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Melges IC37 2019 Leaderboard

OK Dinghy goes from strength to strength

by Robert Deaves 27 Jun 2018 20:19 BST
OK Dinghy fleet © Robert Deaves

After several years of growth the OK Dinghy continues to go from strength to strength. A number of highly successful early season events has created further interest in the class, with the fleet now attracting more top sailors looking for traditional one-design racing in a tactical, and affordable boat, and in a highly competitive and accessible fleet. This has led to a near record entry at this year's world championship in Warnemünde, Germany, perhaps one of the most popular venues for the class, which starts in just under two weeks.

The June 2018 release of the World Ranking List was timed to coincide with the world championship, as it is being used to split the huge 140 boat fleet into smaller groups for the opening series.

Greg Wilcox, the most successful sailor in the history of the ranking list, stays in the No. 1 slot for the fourth consecutive time, and for the 14th time in total. Second and third placed Henrik Kofoed Larsen and Tomasz Gaj, switch places from the previous release.

Other than double European Champion Bo Petersen moving back into the top 10, very little else has changed at the top.

Busy season

The international season started with the Spring Cup in Medemblik, in typical Dutch spring weather. Charlie Cumbley, topped the all-British podium, to win again from double world champion, Jim Hunt and UK National champion, Luke Gower.

Next up was the Mediterranean Championships in Bandol, the venue for this year's European Championship in September. It was a largely local fleet with a few northern European visitors. Peter Zeiler, from Denmark took the win ahead of last year's winner Julien Dejugnat. Timothe Petetin was the only local sailor on the podium in third.

Dejugnat then went on to win the Northern French Championship, at Lac du Der, from Petetin and Jean Christophe Morin.

By now the season was beginning to gain some momentum. The Nordic Championships at Gottskär pulled in a large entry and was the first event back in the class for Fredrik Lööf since he was 17 years old. He took an easy win from Petersen and Wilcox.

And finally, there was Kieler Woche, with the biggest entry for decades. Many used the event for training and warm up ahead of the world championship.

Despite a UFD in one race, former Finn Junior World Champion, Jan Kurfeld, from Germany, took a narrow victory from Petersen, with another former Finn sailor, Mads Bendix, also from Denmark, in third.

Growth

OK Dinghy sailing is not just growing; it is growing at a phenomenal rate. When this ranking list was started in 2005, there were 287 sailors taking part in qualifying events. Now there are 540. That's a growth rate of nearly 90 per cent.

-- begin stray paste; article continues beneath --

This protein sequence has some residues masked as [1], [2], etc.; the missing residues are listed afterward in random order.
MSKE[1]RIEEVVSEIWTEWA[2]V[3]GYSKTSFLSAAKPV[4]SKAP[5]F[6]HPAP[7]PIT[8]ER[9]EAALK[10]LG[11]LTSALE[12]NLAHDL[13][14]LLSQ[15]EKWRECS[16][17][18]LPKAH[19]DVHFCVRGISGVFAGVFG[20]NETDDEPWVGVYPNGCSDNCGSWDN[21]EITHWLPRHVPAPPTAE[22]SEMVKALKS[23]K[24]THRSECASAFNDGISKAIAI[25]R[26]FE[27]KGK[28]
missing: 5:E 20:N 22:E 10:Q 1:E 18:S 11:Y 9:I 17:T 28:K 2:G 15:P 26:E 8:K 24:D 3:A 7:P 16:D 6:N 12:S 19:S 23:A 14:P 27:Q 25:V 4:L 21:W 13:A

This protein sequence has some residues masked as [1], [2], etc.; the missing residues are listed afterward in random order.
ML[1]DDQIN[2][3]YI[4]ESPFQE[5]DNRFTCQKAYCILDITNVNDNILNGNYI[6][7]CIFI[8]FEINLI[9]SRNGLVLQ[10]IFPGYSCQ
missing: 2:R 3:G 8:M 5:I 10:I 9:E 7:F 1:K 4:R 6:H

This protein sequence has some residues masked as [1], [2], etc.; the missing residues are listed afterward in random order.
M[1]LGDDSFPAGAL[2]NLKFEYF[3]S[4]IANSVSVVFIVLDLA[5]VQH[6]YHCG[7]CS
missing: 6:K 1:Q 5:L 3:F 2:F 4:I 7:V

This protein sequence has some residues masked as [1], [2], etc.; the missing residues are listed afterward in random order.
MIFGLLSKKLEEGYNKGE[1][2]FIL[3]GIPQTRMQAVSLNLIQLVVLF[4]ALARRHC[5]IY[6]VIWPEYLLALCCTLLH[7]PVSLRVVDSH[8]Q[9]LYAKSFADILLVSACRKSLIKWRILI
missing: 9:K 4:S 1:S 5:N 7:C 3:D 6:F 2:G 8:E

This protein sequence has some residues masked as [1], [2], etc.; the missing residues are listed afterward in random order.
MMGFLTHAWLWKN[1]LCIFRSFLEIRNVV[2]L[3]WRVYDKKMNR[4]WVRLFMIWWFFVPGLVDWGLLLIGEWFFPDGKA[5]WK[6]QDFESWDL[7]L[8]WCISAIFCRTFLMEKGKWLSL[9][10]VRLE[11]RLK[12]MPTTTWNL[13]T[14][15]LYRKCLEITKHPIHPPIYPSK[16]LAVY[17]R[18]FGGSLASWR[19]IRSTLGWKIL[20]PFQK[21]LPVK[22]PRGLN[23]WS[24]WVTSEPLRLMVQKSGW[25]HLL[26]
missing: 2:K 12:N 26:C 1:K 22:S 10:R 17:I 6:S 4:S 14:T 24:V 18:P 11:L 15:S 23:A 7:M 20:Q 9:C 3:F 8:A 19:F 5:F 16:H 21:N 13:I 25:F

The growth rate since 2014 is most pronounced (see the graph above). It was at that time OKDIA introduced a 10-year strategic plan to grow the class and put it on a more professional footing. Drawing direct connections is never easy but over that time, what is clear is that more boats are doing more events, while there has been about a five per cent growth in overall membership.

While much of the strategy was based around reforming and professionalising the day to day running of the class, two of the more ambitious stated aims of the strategic plan were to "To become the natural choice for non-Olympic single-handed sailors," and also, "To stage attractive global events that are well attended and competitive."

At this stage, both have been realised at different levels. Last year's Europeans attracted 130 entries, while this year's world championship in Warnemünde, has attracted around 140. And that is without the Kiwis travelling in any great numbers. The largest OK Dinghy World Championship of all time was 2012 in Vallensbæk, Denmark with 145 entries.

Future events are already booked in at Bandol, Auckland, Kiel, Garda and Marstrand and combine traditional OK Dinghy venues alongside shiny new venues that could and should bolster local fleet growth and satisfy those in the class with itchy feet looking for new experiences. In recent years the class has ventured to Thailand and Barbados, and further 'exotic' and new locations of the class are being sought.

In 2019, the world championship is being held at Wakatere Boating Club, in Auckland, and already there are signs that this could be nearly as big as this year with 62 entries already confirmed. With at five or six containers expected from Europe the event will, at the very least, almost certainly be the largest OK Dinghy world championship ever held outside Europe.

Boat production is also at its highest rate for 40 years. The graph below shows the number of new boats registered each year since the class became international in 1975. In 2017 more boats were registered than at any time since 1980. Already this year 48 new boats have been registered and the upward trend continues, with sailors of the calibre of Lööf and Kurfeld investing time and money into OK Dinghy racing.

There has never been a better time to get into OK Dinghy sailing, with more quality builders producing better looking boats than ever before, more well attended events, with more racing, more people and more fun.

OK Dinghy World Ranking List - June 2018
Top 20 from 540 sailors (best five events over a two year cycle)

Full list can be downloaded here

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